A 71-year-old woman is smiling from ear to ear after finding her beloved wedding ring – days after she ‘hit’ her finger in the sea at Caswell Bay in the Gower.
Sheila Curds of Penllergaer was enjoying an afternoon in the sun with her 51-year-old husband John when she decided to go diving in the sea on Thursday, September 16.
Sadly, the fierce waves took Sheila by surprise – and her gold ring quickly fell off her finger and fell into the sea.
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Despite her best efforts to search for the sand, Sheila couldn’t find her ring and left the beach distraught, believing her beautiful ring was lost for good.
But thanks to the hard work and patience of two kind-hearted strangers with metal detectors, Sheila has now found her ring.
She told Wales Online: “Last Thursday was a beautiful day and we went to Caswell, my husband and I, and I went to the sea.
“My ring is never loose and it never leaves me, but there were waves so fierce – a wave knocked me over and my ring fell off my finger. I was so upset!”
Devastated that she lost her ring, Sheila left her contact details with the lifeguard and quickly searched online for a local group of metal detectors.
Secretary of the Heritage Metal Detecting Club Swansea, Dave Hughes immediately offered the services of the Club and appealed to members to help search for Sheila’s ring.
Eager to help however they could, Members Tony and Roy made arrangements to meet Sheila at Caswell Bay on Sunday September 19th and searched the bay.
“It took them a good couple of hours,” Sheila said. “They were scanning and searching the beach, they wanted to know where we had been [on the beach] so that they can look at the correct area.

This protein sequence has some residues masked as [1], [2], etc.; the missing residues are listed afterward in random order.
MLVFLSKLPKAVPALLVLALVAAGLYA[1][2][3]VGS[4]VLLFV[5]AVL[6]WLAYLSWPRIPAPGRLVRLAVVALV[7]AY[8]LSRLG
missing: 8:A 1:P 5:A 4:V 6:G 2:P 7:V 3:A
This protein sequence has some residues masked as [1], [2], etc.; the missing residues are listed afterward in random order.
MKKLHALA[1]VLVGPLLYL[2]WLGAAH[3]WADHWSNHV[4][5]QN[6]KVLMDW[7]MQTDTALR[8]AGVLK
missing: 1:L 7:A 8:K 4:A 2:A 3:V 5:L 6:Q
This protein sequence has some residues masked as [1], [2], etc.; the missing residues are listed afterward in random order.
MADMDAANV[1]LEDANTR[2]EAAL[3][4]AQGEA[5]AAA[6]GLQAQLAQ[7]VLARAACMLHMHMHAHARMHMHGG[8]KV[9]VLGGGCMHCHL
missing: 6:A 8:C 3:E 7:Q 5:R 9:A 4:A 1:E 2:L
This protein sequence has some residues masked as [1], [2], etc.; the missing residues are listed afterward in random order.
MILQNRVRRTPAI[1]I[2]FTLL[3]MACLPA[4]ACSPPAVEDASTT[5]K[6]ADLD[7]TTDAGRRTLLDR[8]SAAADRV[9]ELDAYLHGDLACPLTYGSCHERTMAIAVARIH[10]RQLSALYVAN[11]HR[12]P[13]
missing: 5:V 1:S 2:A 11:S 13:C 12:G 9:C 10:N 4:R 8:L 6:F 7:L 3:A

“It had been over two hours, they were about to give up and Tony yelled, ‘We found him!’ I still can’t believe it, I am very grateful. I want to thank Roy, Tony and Dave [the Club secretary] for their help. “
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Tony and Roy have been members of the Metal Detection Club for several years and are delighted to have been able to reunite Sheila with her alliance.
Tony, 58, said: “Funny thing, as metal detectors we seem to have a bad reputation as thieves – but all metal detector clubs have a free jewelry recovery service.
“Sheila contacted the group for help, she had had the ring for 51 years and was very, very upset that she had lost it. She didn’t think she had a chance to get it back.
“We started halfway on the beach [where Sheila had been sitting before going in the sea] and moved in a grid system, me going up and down and Roy going side to side.
“After about two hours we were about to give up, but I heard this signal.
“It was a big gold ring, it had sunk directly through the soft sand and was about three or four inches in the sand.”
Her fellow detector Roy added: “It was absolutely amazing to find her with the ring, she burst into tears!
“It was nice to find him for her and help her. We were starting to lose hope, we had walked around the area she had been to and we had looked at a photo of where she had been sitting as a reference port. It was absolutely brilliant [to find it]. “
While many metal detectors search and scan beaches and parks for anything they can find, Tony says it can really help detectors stay motivated if they have a specific thing or someone to look for. ‘one to help.
“I’ve always liked finding things,” he said. “And I like going to the beaches, just being there and watching the waves, but that can definitely help. [stay motivated] have a target, something specific to look for. “
For more information on the Heritage Metal Detection Club Swansea, visit the Club website
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